US10395115B2 - Systems, devices, and methods for robotic remote sensing for precision agriculture - Google Patents

Systems, devices, and methods for robotic remote sensing for precision agriculture Download PDF

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US10395115B2
US10395115B2 US15/545,266 US201615545266A US10395115B2 US 10395115 B2 US10395115 B2 US 10395115B2 US 201615545266 A US201615545266 A US 201615545266A US 10395115 B2 US10395115 B2 US 10395115B2
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US20170372137A1 (en
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R. Vijay Kumar
Gareth Benoit Cross
Chao Qu
Jnaneshwar Das
Anurag Makineni
Yash Shailesh Mulgaonkar
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University of Pennsylvania
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    • GPHYSICS
    • G06COMPUTING; CALCULATING; COUNTING
    • G06KRECOGNITION OF DATA; PRESENTATION OF DATA; RECORD CARRIERS; HANDLING RECORD CARRIERS
    • G06K9/00Methods or arrangements for reading or recognising printed or written characters or for recognising patterns, e.g. fingerprints
    • G06K9/00624Recognising scenes, i.e. recognition of a whole field of perception; recognising scene-specific objects
    • G06K9/0063Recognising patterns in remote scenes, e.g. aerial images, vegetation versus urban areas
    • G06K9/00657Recognising patterns in remote scenes, e.g. aerial images, vegetation versus urban areas of vegetation
    • GPHYSICS
    • G06COMPUTING; CALCULATING; COUNTING
    • G06TIMAGE DATA PROCESSING OR GENERATION, IN GENERAL
    • G06T17/00Three dimensional [3D] modelling, e.g. data description of 3D objects
    • G06T17/05Geographic models
    • HELECTRICITY
    • H04ELECTRIC COMMUNICATION TECHNIQUE
    • H04NPICTORIAL COMMUNICATION, e.g. TELEVISION
    • H04N13/00Stereoscopic video systems; Multi-view video systems; Details thereof
    • H04N13/20Image signal generators
    • H04N13/204Image signal generators using stereoscopic image cameras
    • H04N13/25Image signal generators using stereoscopic image cameras using two or more image sensors with different characteristics other than in their location or field of view, e.g. having different resolutions or colour pickup characteristics; using image signals from one sensor to control the characteristics of another sensor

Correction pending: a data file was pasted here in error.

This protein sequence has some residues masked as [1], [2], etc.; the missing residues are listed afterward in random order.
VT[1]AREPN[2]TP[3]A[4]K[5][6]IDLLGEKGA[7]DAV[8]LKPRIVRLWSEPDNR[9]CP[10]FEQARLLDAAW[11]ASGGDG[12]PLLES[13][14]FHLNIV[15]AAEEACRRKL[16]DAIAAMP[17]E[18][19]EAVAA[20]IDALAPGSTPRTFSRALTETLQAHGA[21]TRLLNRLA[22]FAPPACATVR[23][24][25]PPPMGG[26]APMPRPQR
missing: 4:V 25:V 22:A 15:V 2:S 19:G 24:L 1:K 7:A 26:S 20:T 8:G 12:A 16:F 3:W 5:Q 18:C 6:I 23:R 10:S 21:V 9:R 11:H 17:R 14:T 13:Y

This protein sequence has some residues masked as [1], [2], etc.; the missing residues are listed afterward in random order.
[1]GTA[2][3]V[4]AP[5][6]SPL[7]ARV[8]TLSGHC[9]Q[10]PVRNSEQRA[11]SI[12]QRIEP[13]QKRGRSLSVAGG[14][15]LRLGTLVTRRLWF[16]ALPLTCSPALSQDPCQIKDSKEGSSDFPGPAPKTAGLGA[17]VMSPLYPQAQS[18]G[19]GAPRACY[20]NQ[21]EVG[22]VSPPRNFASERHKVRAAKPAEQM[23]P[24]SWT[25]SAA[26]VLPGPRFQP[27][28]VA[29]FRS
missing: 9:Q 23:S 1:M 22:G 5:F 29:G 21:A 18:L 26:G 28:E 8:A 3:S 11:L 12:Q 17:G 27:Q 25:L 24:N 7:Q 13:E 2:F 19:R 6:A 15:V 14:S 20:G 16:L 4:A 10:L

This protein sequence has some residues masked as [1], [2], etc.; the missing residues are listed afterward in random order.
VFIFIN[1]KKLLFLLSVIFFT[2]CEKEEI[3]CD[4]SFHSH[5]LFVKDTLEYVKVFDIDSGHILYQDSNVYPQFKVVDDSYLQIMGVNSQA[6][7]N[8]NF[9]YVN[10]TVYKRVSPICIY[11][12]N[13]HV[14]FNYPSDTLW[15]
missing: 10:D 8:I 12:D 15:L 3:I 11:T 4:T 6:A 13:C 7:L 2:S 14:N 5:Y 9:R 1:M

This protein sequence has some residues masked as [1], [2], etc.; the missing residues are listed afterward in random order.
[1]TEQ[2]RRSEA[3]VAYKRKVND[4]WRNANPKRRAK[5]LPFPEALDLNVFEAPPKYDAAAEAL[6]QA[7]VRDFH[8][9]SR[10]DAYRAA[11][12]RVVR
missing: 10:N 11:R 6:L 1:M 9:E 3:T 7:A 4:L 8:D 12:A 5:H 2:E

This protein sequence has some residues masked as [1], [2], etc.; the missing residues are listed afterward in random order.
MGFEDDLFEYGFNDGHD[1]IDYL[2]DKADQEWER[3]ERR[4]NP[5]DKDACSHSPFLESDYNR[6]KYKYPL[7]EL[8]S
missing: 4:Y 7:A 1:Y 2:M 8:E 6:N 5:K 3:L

• HELECTRICITY
    • H04ELECTRIC COMMUNICATION TECHNIQUE
    • H04NPICTORIAL COMMUNICATION, e.g. TELEVISION
    • H04N13/00Stereoscopic video systems; Multi-view video systems; Details thereof
    • H04N13/20Image signal generators
    • H04N13/282Image signal generators for generating image signals corresponding to three or more geometrical viewpoints, e.g. multi-view systems
    • HELECTRICITY
    • H04ELECTRIC COMMUNICATION TECHNIQUE
    • H04NPICTORIAL COMMUNICATION, e.g. TELEVISION
    • H04N5/00Details of television systems
    • H04N5/30Transforming light or analogous information into electric information
    • H04N5/33Transforming infra-red radiation
    • H04N5/332Multispectral imaging comprising at least a part of the infrared region
    • HELECTRICITY
    • H04ELECTRIC COMMUNICATION TECHNIQUE
    • H04NPICTORIAL COMMUNICATION, e.g. TELEVISION
    • H04N7/00Television systems
    • H04N7/18Closed circuit television systems, i.e. systems in which the signal is not broadcast
    • H04N7/183Closed circuit television systems, i.e. systems in which the signal is not broadcast for receiving images from a single remote source
    • H04N7/185Closed circuit television systems, i.e. systems in which the signal is not broadcast for receiving images from a single remote source from a mobile camera, e.g. for remote control
    • YGENERAL TAGGING OF NEW TECHNOLOGICAL DEVELOPMENTS; GENERAL TAGGING OF CROSS-SECTIONAL TECHNOLOGIES SPANNING OVER SEVERAL SECTIONS OF THE IPC; TECHNICAL SUBJECTS COVERED BY FORMER USPC CROSS-REFERENCE ART COLLECTIONS [XRACs] AND DIGESTS
    • Y02TECHNOLOGIES OR APPLICATIONS FOR MITIGATION OR ADAPTATION AGAINST CLIMATE CHANGE
    • Y02ATECHNOLOGIES FOR ADAPTATION TO CLIMATE CHANGE
    • Y02A40/00Adaptation technologies in agriculture, forestry, livestock or agroalimentary production
    • Y02A40/10Adaptation technologies in agriculture, forestry, livestock or agroalimentary production in agriculture
    • Y02A40/11Specially adapted for crops
    • Y02A40/12Precision agriculture

Abstract